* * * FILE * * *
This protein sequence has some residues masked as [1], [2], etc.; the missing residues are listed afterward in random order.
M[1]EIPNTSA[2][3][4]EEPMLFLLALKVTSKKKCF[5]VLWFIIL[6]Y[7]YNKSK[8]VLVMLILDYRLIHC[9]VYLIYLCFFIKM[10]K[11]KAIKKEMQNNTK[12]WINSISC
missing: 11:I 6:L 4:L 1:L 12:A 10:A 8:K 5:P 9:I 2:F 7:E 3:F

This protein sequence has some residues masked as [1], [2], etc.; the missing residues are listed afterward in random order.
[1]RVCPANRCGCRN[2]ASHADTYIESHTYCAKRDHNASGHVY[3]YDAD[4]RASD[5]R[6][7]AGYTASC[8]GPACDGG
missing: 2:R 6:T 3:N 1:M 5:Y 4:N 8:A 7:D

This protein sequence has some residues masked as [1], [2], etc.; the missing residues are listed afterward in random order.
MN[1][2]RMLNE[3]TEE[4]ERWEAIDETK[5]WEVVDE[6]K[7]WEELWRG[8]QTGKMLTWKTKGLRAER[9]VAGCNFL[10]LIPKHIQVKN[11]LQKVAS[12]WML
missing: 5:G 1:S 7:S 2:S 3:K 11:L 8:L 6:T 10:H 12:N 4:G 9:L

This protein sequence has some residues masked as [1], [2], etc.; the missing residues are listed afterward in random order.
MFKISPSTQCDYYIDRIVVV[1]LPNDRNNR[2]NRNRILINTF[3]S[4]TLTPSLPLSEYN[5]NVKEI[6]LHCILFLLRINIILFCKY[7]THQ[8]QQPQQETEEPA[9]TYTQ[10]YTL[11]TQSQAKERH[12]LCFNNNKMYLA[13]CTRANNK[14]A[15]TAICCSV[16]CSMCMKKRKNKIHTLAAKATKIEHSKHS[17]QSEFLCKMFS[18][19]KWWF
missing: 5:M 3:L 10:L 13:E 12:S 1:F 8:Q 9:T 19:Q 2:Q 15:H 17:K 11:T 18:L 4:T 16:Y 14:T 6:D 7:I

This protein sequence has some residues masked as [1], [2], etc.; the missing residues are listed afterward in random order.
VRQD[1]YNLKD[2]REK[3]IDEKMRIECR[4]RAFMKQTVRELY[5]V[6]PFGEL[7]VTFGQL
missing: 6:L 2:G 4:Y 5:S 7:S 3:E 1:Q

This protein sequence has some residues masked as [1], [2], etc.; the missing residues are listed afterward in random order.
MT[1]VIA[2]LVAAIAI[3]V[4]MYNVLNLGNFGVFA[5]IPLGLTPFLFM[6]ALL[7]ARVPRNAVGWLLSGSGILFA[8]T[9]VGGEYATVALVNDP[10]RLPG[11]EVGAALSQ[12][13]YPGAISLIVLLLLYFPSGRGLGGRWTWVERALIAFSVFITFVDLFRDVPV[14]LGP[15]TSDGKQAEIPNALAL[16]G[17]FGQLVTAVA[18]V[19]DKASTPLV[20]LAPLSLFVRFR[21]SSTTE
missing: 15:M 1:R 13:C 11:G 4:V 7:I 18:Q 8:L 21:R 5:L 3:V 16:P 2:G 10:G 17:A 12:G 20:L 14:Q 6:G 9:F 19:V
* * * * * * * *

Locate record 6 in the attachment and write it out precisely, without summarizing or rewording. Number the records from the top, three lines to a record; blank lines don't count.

This protein sequence has some residues masked as [1], [2], etc.; the missing residues are listed afterward in random order.
MT[1]VIA[2]LVAAIAI[3]V[4]MYNVLNLGNFGVFA[5]IPLGLTPFLFM[6]ALL[7]ARVPRNAVGWLLSGSGILFA[8]T[9]VGGEYATVALVNDP[10]RLPG[11]EVGAALSQ[12][13]YPGAISLIVLLLLYFPSGRGLGGRWTWVERALIAFSVFITFVDLFRDVPV[14]LGP[15]TSDGKQAEIPNALAL[16]G[17]FGQLVTAVA[18]V[19]DKASTPLV[20]LAPLSLFVRFR[21]SSTTE
missing: 15:M 1:R 13:C 11:G 4:V 7:I 18:Q 8:L 21:R 5:L 3:V 16:P 2:G 10:G 17:A 12:G 20:L 14:Q 6:G 9:F 19:V